Also on Saturday is the fourth talk in the Freeze Frame series that I mentioned a few weeks ago, all about The Cape Farewell Project. There will be a panel of experts, including film-maker and anthropologist Hugh Brody discussing Art, The Arctic & Climate Change - an project about how humans have contributed towards the world's environmental problems. Members of the project - ranging from artists to scientists - have traveled several times to the Arctic to try and express how we can live in a greater harmony with the planet. The talk is in the National Maritime Museum, starts at 15.15 and tickets are £7.50.
SUNDAY 24TH JUNE - The anthropology of corridors!
Today I want to listen again to Radio 4's Thinking Allowed programme from last week. It featured Rachel Hurdley, who has just finished doing some unusual ethnographic research into corridors and the how the meetings and relationships that occur in that space can be important in the lives of the people working there. She has previously done similar work on mantelpieces, and her research is a good example of how anthropologists can examine 'culture' in the most unlikely places. The programme also reviewed the life and times of Margaret Mead and Mary Douglas with anthropologist Adam Kuper from Brunel University. You can listen to the show here.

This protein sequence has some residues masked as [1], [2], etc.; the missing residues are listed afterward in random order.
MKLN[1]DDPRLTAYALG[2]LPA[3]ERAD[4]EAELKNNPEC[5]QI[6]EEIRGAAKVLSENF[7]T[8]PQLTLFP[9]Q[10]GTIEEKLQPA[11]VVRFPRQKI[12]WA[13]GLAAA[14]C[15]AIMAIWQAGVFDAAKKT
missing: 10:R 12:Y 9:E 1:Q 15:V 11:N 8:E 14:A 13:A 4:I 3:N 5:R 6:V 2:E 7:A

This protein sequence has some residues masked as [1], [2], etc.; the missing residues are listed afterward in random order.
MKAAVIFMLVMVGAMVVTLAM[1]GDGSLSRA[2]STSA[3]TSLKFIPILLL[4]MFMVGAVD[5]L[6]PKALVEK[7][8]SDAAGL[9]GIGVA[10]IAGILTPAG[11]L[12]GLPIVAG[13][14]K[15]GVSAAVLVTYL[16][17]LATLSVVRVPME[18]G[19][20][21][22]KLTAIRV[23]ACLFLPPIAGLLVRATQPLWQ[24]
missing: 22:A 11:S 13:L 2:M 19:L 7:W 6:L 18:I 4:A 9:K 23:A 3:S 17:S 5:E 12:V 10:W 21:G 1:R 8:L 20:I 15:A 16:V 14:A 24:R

MONDAY 25TH JUNE - Robin Hood or con man?
This evening is the latest installment in the Pocketvisions season of the best films from the London International Documentary Festival. This week Con Man Confidential will be screening - it is a film about the social and cultural factors that lead people to become con artists and how they feel about their lives. The film is showing at the Roxy Bar & Screen in Borough at 20.00 and entrance is FREE.